A few weeks ago, a reader sent me an email asking how to set up mailing groups in the free Mail app that comes with Microsoft Windows 10. As a long-time user of Office 365 Outlook, which has a plethora of group collaboration features, I thought for sure the Mail app would have at least a few basic group controls. But, sure enough, when I checked, there were no group tools in either the Mail app or the People app of Windows 10.
Why Microsoft would make the conscious decision to NOT include group and other collaboration features in the Mail app of Windows 10 is a bit of a mystery. A quick check of the company’s own customer forums shows that users want such features and want them now. But Microsoft has so far turned a deaf ear toward their pleas.
However, one of those irritated Microsoft customers suggested a work around for the problem that will work in a pinch. And, while it is not the most elegant of hacks, it is fairly simple to use once you get it set up. This tutorial shows you how to use a work around to set up mailing groups using the Mail and People apps of Microsoft Windows 10.
SEE: Comparison chart: Enterprise collaboration tools (Tech Pro Research)
Setting up mailing groups
The first step is to assemble all of the email addresses of your group and the easiest way to do this is by starting a new email in the Mail app. Just type the email addresses of your group into the To box—if they are common contacts, you can search for the addresses after the first few letters are typed. The results should look like Figure A.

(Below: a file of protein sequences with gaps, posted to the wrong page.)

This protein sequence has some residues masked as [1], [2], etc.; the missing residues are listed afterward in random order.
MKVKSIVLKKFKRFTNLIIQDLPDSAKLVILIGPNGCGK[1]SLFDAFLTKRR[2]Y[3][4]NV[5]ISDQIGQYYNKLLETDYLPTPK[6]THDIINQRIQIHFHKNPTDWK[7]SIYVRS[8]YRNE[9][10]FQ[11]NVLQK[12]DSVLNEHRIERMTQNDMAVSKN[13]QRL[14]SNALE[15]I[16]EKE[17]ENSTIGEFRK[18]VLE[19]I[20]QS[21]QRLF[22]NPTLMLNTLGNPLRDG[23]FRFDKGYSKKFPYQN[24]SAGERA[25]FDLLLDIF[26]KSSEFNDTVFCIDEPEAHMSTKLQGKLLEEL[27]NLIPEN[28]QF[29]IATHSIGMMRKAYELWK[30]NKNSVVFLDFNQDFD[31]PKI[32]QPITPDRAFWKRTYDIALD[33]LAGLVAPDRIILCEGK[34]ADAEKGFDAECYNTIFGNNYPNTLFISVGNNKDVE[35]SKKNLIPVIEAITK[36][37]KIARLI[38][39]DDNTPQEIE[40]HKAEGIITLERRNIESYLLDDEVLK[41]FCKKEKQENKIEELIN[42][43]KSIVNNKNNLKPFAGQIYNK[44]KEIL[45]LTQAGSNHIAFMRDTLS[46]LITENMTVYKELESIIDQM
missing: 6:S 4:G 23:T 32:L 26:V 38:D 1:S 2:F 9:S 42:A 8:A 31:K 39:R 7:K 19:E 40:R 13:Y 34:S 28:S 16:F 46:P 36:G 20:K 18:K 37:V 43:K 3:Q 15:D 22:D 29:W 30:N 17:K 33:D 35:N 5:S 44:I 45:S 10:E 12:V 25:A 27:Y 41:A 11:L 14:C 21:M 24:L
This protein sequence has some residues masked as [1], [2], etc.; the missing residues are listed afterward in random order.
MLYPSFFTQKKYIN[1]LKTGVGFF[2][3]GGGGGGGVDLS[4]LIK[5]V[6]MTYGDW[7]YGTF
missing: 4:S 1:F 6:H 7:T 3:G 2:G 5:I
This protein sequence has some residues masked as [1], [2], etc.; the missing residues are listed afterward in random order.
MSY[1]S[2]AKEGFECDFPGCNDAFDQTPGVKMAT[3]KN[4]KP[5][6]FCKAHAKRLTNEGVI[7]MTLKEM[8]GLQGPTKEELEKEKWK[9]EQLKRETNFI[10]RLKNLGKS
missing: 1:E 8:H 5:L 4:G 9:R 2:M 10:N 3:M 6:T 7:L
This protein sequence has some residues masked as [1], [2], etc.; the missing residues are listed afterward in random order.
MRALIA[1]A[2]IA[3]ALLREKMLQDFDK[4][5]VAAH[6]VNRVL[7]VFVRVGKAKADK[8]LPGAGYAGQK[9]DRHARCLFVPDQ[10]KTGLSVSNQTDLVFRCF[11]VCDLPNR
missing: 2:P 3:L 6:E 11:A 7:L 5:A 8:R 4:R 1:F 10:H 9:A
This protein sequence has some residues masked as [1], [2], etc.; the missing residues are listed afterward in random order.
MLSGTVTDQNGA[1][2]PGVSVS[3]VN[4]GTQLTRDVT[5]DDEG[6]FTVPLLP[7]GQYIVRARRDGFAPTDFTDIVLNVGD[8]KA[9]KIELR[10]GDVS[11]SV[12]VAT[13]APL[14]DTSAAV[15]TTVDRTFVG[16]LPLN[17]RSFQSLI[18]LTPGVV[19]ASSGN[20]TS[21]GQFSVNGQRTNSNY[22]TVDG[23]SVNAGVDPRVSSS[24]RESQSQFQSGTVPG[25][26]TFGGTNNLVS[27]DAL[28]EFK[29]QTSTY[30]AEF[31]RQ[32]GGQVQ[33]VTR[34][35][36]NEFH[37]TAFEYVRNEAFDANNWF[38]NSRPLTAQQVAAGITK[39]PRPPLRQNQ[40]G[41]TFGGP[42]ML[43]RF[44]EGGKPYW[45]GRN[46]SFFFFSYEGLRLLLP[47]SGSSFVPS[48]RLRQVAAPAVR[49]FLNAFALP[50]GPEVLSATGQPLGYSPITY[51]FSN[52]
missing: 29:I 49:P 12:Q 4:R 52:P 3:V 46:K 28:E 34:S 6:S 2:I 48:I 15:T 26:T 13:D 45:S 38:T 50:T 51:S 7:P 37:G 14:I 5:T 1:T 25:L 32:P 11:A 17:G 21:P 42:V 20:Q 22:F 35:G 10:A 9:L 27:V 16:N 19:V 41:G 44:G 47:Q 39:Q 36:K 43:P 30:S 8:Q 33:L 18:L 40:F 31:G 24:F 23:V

Once your email list is complete, highlight the entire list with your mouse cursor (or, press CTRL-A) and then press CTRL-C to copy the list to the clipboard.
Now, start the People app and start a new contact. Give the new contact a group-specific name (TechRepublic editors) and then paste (CTRL-V) the list of email addresses into the Personal email box. The results should look like Figure B. Press the Save button to save the new contact.
Now, the next time you start a new email in the Mail app you can address it to your group. Just click the people icon next to the To box and search for your group contact. As you can see in Figure C, all you need to do once you find it, is click the email personal box in the pop-up window. The entire list of email addresses will then populate the To box (or CC or BCC, if you prefer).
This work around essentially requires the user to manually do what the Mail app should do for you automatically. The process is not difficult to accomplish, but it annoys users who expect these grouping features to be included in all their email applications. Perhaps Microsoft will automate email groups in a future iteration of Windows 10, but until then, this manual technique will do the trick.
Would you like to see email groups in the Windows 10 Mail app? Why has Microsoft chosen to leave it out? Share your thoughts and opinions with your peers at TechRepublic in the discussion thread below.